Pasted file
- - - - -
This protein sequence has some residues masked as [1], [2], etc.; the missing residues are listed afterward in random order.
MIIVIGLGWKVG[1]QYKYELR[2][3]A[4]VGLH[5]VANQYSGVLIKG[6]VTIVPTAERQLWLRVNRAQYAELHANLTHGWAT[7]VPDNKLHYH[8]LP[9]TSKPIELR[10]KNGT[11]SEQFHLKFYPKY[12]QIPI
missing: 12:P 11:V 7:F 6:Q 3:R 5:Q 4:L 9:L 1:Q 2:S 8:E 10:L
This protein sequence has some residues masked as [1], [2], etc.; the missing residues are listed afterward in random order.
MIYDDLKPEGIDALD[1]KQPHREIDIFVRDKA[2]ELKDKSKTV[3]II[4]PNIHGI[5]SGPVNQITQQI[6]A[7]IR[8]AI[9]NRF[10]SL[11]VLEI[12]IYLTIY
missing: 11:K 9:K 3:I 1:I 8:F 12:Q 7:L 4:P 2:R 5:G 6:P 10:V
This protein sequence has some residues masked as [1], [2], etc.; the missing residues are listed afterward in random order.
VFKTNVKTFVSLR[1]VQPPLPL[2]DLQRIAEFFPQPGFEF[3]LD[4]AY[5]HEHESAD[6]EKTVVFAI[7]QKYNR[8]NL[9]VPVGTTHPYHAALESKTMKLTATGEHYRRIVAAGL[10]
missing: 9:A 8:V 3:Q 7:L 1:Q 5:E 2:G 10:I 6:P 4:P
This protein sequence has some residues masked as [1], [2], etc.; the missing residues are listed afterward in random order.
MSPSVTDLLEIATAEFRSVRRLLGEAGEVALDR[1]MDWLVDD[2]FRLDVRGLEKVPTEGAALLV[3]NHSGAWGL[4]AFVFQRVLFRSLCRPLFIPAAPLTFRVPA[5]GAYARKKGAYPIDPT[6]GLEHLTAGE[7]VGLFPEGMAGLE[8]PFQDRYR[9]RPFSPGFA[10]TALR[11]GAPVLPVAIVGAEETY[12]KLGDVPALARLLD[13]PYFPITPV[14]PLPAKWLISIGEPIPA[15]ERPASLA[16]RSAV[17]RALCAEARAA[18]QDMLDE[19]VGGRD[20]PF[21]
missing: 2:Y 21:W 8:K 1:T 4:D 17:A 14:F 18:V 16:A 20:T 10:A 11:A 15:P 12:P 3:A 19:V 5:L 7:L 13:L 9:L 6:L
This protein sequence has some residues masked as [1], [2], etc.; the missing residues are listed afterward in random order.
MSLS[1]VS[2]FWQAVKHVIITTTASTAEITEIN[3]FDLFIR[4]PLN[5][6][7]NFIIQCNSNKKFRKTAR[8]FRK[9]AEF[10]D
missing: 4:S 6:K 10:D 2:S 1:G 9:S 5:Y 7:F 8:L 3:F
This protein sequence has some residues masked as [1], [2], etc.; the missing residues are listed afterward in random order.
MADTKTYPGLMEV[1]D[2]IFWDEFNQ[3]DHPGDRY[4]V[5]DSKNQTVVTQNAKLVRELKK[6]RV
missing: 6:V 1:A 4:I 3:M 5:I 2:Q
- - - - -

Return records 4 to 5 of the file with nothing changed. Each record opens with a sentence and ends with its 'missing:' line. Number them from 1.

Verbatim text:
This protein sequence has some residues masked as [1], [2], etc.; the missing residues are listed afterward in random order.
MSPSVTDLLEIATAEFRSVRRLLGEAGEVALDR[1]MDWLVDD[2]FRLDVRGLEKVPTEGAALLV[3]NHSGAWGL[4]AFVFQRVLFRSLCRPLFIPAAPLTFRVPA[5]GAYARKKGAYPIDPT[6]GLEHLTAGE[7]VGLFPEGMAGLE[8]PFQDRYR[9]RPFSPGFA[10]TALR[11]GAPVLPVAIVGAEETY[12]KLGDVPALARLLD[13]PYFPITPV[14]PLPAKWLISIGEPIPA[15]ERPASLA[16]RSAV[17]RALCAEARAA[18]QDMLDE[19]VGGRD[20]PF[21]
missing: 2:Y 21:W 8:K 1:T 4:D 17:A 14:F 18:V 16:A 20:T 10:A 11:A 15:P 12:P 3:A 19:V 5:L 7:L 13:L 9:L 6:L
This protein sequence has some residues masked as [1], [2], etc.; the missing residues are listed afterward in random order.
MSLS[1]VS[2]FWQAVKHVIITTTASTAEITEIN[3]FDLFIR[4]PLN[5][6][7]NFIIQCNSNKKFRKTAR[8]FRK[9]AEF[10]D
missing: 4:S 6:K 10:D 2:S 1:G 9:S 5:Y 7:F 8:L 3:F